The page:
Monday, August 2, 2021

Poor control of fall armyworm seen in Mississippi

• By Jeff Gore, Angus Catchot, Whitney Crow and Don Cook •

fall armyworm
Mississippi State University entomologists have received numerous calls the past few weeks about the lack of control for fall armyworms — photo courtesy Mississippi State University

We have had numerous calls over the past week or two about poor control of fall armyworm with pyrethroids. They started in the southern part of the state and have rapidly expanded north.

The assumption has been that we are dealing with corn strain fall armyworm because most of the calls in soybeans have been in grassy fields where the worms are moving off of the grass after an herbicide spray.

However, we have also been getting the same calls about misses with pyrethroids in hay fields and wildlife food plots. Also, in rice we typically only deal with grass strain fall armyworm. We are hearing the same things from our colleagues, Sebe Brown and Tyler Towles, in Louisiana.

Historically, we have always been able to get excellent control of grass strain fall armyworm with low to mid rates of pyrethroids. That is not happening this year in a lot cases.

We are not sure why. It could be that the grass strain has developed resistance to pyrethroids or we could be dealing with corn strain fall armyworm in areas where we typically don’t have them. The specific reason is irrelevant and we need to decide what to do for fall armyworm when we need to spray.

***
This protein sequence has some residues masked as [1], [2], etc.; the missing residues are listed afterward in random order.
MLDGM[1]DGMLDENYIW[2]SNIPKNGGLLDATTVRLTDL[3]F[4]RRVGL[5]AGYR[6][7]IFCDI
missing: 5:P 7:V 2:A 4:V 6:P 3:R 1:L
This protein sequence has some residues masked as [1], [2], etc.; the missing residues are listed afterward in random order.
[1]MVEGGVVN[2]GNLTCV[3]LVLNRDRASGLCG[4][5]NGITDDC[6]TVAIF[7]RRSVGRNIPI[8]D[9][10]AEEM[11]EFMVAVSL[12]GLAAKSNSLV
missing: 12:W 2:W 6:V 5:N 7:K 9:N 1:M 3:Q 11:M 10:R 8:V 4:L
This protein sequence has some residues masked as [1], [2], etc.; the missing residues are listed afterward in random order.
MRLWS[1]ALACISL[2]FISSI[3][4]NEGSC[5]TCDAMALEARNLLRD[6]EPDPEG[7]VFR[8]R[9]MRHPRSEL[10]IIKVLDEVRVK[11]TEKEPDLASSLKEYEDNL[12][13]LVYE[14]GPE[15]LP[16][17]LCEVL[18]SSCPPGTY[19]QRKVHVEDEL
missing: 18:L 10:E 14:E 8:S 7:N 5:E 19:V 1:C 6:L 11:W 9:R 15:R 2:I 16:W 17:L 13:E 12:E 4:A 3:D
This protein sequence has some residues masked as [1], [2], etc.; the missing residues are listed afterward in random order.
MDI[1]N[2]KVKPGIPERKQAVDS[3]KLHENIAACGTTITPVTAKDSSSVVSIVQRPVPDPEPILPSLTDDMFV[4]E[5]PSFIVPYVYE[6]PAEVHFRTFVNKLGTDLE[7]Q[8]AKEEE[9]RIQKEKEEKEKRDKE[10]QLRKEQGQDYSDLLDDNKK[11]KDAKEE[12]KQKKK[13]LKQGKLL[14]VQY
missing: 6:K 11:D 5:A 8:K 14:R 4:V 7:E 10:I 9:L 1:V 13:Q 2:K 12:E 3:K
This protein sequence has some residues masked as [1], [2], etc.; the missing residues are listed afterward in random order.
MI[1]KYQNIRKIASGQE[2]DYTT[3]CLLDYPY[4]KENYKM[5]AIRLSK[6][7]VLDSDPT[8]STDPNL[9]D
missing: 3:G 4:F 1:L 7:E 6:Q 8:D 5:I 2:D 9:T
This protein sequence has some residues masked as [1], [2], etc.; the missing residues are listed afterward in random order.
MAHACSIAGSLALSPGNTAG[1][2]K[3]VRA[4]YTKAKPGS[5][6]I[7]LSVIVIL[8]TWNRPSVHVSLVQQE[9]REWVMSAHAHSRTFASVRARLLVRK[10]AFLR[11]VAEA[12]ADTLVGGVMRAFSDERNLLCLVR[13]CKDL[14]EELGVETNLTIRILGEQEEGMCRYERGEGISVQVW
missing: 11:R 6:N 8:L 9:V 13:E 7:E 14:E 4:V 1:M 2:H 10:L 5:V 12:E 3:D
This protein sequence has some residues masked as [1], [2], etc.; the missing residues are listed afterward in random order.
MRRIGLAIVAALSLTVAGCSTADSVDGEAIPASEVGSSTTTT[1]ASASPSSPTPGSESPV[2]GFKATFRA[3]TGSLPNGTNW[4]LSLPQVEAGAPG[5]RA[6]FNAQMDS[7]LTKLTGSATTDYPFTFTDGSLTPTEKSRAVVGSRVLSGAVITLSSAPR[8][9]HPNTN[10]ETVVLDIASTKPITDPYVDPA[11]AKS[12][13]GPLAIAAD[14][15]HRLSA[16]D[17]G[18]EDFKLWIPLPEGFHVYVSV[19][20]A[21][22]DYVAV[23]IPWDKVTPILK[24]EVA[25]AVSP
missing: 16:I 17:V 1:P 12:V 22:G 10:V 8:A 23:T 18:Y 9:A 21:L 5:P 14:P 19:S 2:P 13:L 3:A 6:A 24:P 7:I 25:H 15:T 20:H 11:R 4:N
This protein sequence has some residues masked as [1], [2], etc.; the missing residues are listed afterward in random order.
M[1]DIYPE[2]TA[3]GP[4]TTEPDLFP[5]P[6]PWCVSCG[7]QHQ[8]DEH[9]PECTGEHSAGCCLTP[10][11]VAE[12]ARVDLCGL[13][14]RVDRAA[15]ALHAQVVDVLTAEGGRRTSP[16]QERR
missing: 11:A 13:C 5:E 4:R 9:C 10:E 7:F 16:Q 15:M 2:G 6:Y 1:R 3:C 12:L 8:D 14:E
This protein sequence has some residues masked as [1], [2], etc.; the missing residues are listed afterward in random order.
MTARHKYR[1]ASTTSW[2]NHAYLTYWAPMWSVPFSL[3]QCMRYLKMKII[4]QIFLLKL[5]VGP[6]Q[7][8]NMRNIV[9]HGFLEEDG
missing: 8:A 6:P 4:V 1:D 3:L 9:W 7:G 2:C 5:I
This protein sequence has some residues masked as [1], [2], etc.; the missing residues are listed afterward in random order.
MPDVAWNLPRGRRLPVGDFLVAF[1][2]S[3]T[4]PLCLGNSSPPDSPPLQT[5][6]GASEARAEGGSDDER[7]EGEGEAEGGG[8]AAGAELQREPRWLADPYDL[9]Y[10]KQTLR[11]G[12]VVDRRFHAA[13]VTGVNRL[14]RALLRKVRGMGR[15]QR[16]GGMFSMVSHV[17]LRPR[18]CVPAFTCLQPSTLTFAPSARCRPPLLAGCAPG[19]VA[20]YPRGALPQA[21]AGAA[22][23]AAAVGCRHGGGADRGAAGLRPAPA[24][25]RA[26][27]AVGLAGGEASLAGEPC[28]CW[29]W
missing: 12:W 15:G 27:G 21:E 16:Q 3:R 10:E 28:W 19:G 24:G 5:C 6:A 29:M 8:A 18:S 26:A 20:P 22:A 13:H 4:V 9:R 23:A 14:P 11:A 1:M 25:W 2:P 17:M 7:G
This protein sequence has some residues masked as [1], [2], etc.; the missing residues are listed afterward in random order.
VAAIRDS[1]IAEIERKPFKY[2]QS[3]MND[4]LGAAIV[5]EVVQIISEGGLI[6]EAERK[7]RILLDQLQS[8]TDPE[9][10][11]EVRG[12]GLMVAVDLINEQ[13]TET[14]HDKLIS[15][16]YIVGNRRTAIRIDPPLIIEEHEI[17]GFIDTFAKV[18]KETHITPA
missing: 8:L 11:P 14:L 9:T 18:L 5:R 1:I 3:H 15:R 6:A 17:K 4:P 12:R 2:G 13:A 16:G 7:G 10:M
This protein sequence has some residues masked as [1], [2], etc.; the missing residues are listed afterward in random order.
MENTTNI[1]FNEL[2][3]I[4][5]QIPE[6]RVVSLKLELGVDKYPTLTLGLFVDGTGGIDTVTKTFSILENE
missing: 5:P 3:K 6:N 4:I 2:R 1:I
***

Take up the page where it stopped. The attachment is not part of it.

In soybeans, we have numerous good options, but unfortunately there are not a lot of good cheap options if pyrethroids are not working. Pyrethroids are still a good option to knock down some of the worms, but add 4 ounces of Intrepid (or generic) to clean up the rest of the worms and provide some residual control.

Another good option in soybean that is still fairly inexpensive would be Diamond at 6 ounces. We typically don’t talk about Diamond much in soybeans, but it is excellent on armyworms and will provide residual control.

Finally, the more expensive products such as Intrepid Edge, Besiege and Prevathon (Altacor) would also provide excellent knockdown and residual control.

In rice, we are much more limited on options for control of fall armyworm. Essentially, the only option in rice is to use the highest labeled rate of a pyrethroid and add at least 2 ounces of Dimilin. The good news in rice is that we have seen very little impact of fall armyworm on rice yields. In most cases, any level of control will be enough to prevent yield losses from defoliation.

The bottom line is DO NOT rely only on a pyrethroid to control fall armyworm in any situation.

Drs. Jeff Gore is research and Extension entomologist; Angus Catchot, Extension entomologist; Whitney Crow, Extension entomologist; and Don Cook, research entomologist. All are with Mississippi State University.

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